Microsoft at Rest

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A friend and I were chatting today about Apple’s computers and he made the following statement which I thought worthy of response: “These machines are just mouth-watering, and the prices are highly competitive. If I didn’t have my Mini, I’d be getting one of their new 24-inchers. They’re just everything that anyone could want in a computer. With Parallels and the new Fusion from VMWare, there’s just no downside. If Bill Gates is getting a good night’s sleep, he’s on drugs.”

And respond I did:

Microsoft hasn’t been competitive to the average user for a long time.

Office has offered everything that the normal joe user would want since ’97 if not ’95 and all the extra features that have caused it to run more slowly and be more confusing have not made it a more attractive product. I don’t know anyone who has upgraded in years for any reason other than file compatibility.

Windows enjoys the dominance of the desktop because they won the war 15 years ago. Linux desktops and Mac OS X consistently score as well or better in usability and likeability and Microsoft has been reduced to lumping OEM sales into their Vista pronouncements to mask the fact that upgrade sales are virtually nonexistent. They’ve also been forced to allow major vendors to continue selling XP after their original target cutoff.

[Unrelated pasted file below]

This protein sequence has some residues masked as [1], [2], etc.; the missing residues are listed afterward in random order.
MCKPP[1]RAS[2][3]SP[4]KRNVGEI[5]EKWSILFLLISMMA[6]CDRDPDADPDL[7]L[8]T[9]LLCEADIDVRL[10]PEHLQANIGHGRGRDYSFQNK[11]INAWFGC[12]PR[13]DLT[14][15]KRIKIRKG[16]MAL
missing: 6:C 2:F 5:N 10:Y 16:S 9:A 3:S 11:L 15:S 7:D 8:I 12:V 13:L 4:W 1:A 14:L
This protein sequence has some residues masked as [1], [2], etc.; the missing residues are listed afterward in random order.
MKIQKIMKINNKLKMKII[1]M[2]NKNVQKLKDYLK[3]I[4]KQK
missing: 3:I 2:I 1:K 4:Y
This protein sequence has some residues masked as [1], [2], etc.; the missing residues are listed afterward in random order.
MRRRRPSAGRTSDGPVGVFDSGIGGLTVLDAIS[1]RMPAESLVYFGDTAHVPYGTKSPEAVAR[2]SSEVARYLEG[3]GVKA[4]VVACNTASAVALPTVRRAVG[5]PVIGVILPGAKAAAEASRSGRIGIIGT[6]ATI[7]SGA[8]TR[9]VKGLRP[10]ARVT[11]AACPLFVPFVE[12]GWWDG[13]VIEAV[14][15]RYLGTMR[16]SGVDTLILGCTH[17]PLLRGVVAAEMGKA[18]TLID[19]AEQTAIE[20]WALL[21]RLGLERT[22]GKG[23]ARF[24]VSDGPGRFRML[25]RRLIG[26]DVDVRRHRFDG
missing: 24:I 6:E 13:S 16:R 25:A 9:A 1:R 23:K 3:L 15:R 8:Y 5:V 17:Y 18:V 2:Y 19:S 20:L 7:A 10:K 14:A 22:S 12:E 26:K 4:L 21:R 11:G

Bill’s not losing any sleep for three reasons:

First is that developers like working with their tools. Microsoft started as a language company and they make a toolset that has an incredibly broad reach along with all the products that you need to develop applications for any level from cell phone to enterprise.

Secondly, they’ve become the IBM of this era of computing. They’re the safe choice in every arena that they compete and it’s easy for support personnel to leverage knowledge of one aspect of their offerings into another. If you’re already running Windows networking, it’s easy to add Exchange. If you’re using Exchange, it’s easy to add SQL Server and reporting… Nobody gets fired for buying MS right now.

Third is inertia. For a given level of technology there has to be a major change to the ecosystem to force a significant change. Linux has become a major change factor to the mainframe systems and even IBM is selling linux instead of system 390. The emergence of the PC was the disruptive element that essentially killed minicomputers (IBM AS400 being the last holdout of that era that I know of) because of the distributed aspect of computation. Until something changes to disrupt the PC as the dominant platform inertia will continue to plod along.

Microsoft recognizes this and that’s why they have been so active in the phone market. So does Apple and that’s why they’ve taken the plunge into phones as well. This is the battleground of the next generation of computing technology. Whose OS are you carrying around in your pocket and who gets to define how you interact with the rest of the world.

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